My first VaultPress backup was completed at 7:03pm, Fri, February 25. I felt safe. I had been playing with various WordPress backup solutions, including AWB, BackupBuddy (I purchased it), but wasn’t happy with any of them. AWB only ran when I manually ran it, or else I had to build a cron-job on my Unix host to run it. BackupBuddy only ran if someone accessed the site. Then I found VaultPress and requested a “Golden Ticket” to the Beta. I even Tweeted them to see if I could get my “Golden Ticket” a little earlier: [quotetweet tweetid=41224401361965057]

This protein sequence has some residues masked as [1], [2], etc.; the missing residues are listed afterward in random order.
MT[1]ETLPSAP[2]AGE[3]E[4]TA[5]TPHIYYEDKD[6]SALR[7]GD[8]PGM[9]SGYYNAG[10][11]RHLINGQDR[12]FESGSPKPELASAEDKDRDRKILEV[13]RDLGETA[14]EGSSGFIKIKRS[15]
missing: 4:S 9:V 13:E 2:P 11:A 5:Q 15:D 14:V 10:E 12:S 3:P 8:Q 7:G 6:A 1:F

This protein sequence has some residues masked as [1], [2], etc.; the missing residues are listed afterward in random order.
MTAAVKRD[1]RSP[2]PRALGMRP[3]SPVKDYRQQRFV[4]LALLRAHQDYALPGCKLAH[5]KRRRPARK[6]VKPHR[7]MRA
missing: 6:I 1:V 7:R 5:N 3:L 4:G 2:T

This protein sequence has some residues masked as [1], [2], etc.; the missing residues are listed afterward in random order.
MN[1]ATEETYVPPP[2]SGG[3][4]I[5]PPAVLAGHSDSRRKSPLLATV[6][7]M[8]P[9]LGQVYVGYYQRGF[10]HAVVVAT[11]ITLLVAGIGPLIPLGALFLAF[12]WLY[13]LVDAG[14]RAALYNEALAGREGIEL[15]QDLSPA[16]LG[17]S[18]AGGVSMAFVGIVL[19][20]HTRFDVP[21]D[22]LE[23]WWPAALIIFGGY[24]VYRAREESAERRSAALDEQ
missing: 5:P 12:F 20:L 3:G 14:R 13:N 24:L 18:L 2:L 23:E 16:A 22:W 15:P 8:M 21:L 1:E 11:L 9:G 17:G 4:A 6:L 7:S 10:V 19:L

It worked! VaultPress let me know my “Golden Ticket” was on the way: [quotetweet tweetid=41255731672006656]

I registered my account, paid my monthly fee ($15), installed the plugin, and thanked VaultPress: [quotetweet tweetid=41280546206257152]


Backing up with VaultPress appears to work wonderfully. It’s completely automated and it backs up every time you make changes to your blog. That generates a LOT of backups. Since February 25th, VaultPress has made 743 backups of my blog. Unfortunately, their interface only shows 24 at a time, so I have to cycle back through 31 pages of entries to find the original backups I took (@VaultPress, it’d be nice to get a better pagination system).

Every backup looks like this:

It’s very comforting to see, “Backed up your entire blog”. You feel secure that if anything happens, everything you have on your WordPress site will be recoverable.

Unfortunately, that line is very misleading.